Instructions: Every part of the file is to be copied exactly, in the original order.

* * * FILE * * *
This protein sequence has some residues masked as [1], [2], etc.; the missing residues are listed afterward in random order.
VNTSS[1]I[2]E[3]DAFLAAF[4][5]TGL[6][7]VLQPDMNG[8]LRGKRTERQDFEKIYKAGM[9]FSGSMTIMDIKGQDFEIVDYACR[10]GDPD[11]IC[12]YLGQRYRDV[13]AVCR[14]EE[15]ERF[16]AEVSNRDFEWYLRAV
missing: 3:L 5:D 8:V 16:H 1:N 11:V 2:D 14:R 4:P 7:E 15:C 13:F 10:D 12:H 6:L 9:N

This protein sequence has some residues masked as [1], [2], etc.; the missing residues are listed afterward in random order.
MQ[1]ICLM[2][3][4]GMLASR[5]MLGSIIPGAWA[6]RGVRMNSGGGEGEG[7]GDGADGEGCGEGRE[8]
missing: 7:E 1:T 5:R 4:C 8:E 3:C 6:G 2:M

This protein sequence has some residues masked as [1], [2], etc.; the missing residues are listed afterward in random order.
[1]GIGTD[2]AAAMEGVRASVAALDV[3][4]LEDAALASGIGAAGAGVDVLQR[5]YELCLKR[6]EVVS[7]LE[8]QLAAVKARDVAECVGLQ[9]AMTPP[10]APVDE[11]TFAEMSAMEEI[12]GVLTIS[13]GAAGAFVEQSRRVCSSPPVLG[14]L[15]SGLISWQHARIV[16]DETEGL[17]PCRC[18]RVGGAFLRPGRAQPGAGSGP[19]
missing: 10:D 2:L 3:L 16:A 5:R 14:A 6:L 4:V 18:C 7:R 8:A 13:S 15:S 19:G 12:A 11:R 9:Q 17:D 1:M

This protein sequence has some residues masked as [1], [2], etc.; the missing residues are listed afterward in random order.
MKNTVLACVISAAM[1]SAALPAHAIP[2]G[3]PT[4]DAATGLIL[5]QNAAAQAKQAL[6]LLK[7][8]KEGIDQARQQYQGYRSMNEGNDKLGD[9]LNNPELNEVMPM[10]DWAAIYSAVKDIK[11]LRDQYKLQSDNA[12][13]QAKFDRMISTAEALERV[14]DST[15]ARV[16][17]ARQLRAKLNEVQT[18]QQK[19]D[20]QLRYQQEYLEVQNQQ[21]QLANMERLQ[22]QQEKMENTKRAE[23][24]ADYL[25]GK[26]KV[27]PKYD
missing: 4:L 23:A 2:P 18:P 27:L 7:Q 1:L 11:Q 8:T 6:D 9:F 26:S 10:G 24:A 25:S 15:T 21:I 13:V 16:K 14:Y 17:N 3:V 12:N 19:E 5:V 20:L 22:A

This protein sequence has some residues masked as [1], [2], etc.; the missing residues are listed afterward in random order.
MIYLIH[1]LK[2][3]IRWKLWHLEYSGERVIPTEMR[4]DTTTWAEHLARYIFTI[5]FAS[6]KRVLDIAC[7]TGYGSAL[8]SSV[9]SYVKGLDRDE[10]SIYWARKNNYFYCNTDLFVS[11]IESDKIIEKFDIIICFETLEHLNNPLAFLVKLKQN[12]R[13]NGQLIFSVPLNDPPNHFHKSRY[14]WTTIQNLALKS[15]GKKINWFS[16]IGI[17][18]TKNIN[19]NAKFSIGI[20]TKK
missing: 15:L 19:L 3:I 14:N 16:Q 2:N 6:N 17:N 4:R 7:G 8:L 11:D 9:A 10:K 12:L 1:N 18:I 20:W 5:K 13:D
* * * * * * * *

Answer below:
This protein sequence has some residues masked as [1], [2], etc.; the missing residues are listed afterward in random order.
VNTSS[1]I[2]E[3]DAFLAAF[4][5]TGL[6][7]VLQPDMNG[8]LRGKRTERQDFEKIYKAGM[9]FSGSMTIMDIKGQDFEIVDYACR[10]GDPD[11]IC[12]YLGQRYRDV[13]AVCR[14]EE[15]ERF[16]AEVSNRDFEWYLRAV
missing: 3:L 5:D 8:V 16:H 1:N 11:V 2:D 14:R 4:P 7:E 15:C 13:F 10:D 12:H 6:L 9:N

This protein sequence has some residues masked as [1], [2], etc.; the missing residues are listed afterward in random order.
MQ[1]ICLM[2][3][4]GMLASR[5]MLGSIIPGAWA[6]RGVRMNSGGGEGEG[7]GDGADGEGCGEGRE[8]
missing: 7:E 1:T 5:R 4:C 8:E 3:C 6:G 2:M

This protein sequence has some residues masked as [1], [2], etc.; the missing residues are listed afterward in random order.
[1]GIGTD[2]AAAMEGVRASVAALDV[3][4]LEDAALASGIGAAGAGVDVLQR[5]YELCLKR[6]EVVS[7]LE[8]QLAAVKARDVAECVGLQ[9]AMTPP[10]APVDE[11]TFAEMSAMEEI[12]GVLTIS[13]GAAGAFVEQSRRVCSSPPVLG[14]L[15]SGLISWQHARIV[16]DETEGL[17]PCRC[18]RVGGAFLRPGRAQPGAGSGP[19]
missing: 10:D 2:L 3:L 16:A 5:R 14:A 6:L 4:V 18:C 7:R 8:A 13:S 15:S 19:G 12:A 11:R 9:Q 17:D 1:M

This protein sequence has some residues masked as [1], [2], etc.; the missing residues are listed afterward in random order.
MKNTVLACVISAAM[1]SAALPAHAIP[2]G[3]PT[4]DAATGLIL[5]QNAAAQAKQAL[6]LLK[7][8]KEGIDQARQQYQGYRSMNEGNDKLGD[9]LNNPELNEVMPM[10]DWAAIYSAVKDIK[11]LRDQYKLQSDNA[12][13]QAKFDRMISTAEALERV[14]DST[15]ARV[16][17]ARQLRAKLNEVQT[18]QQK[19]D[20]QLRYQQEYLEVQNQQ[21]QLANMERLQ[22]QQEKMENTKRAE[23][24]ADYL[25]GK[26]KV[27]PKYD
missing: 4:L 23:A 2:P 18:P 27:L 7:Q 1:L 11:Q 8:T 6:D 9:F 26:S 10:G 24:A 25:S 15:T 21:I 13:V 16:K 14:Y 17:N 3:V 12:N 19:E 5:V 20:L 22:A

This protein sequence has some residues masked as [1], [2], etc.; the missing residues are listed afterward in random order.
MIYLIH[1]LK[2][3]IRWKLWHLEYSGERVIPTEMR[4]DTTTWAEHLARYIFTI[5]FAS[6]KRVLDIAC[7]TGYGSAL[8]SSV[9]SYVKGLDRDE[10]SIYWARKNNYFYCNTDLFVS[11]IESDKIIEKFDIIICFETLEHLNNPLAFLVKLKQN[12]R[13]NGQLIFSVPLNDPPNHFHKSRY[14]WTTIQNLALKS[15]GKKINWFS[16]IGI[17][18]TKNIN[19]NAKFSIGI[20]TKK
missing: 15:L 19:L 3:I 14:N 16:Q 2:N 6:N 17:N 4:R 7:G 8:L 11:D 9:A 10:K 12:L 1:N 18:I 20:W 5:K 13:D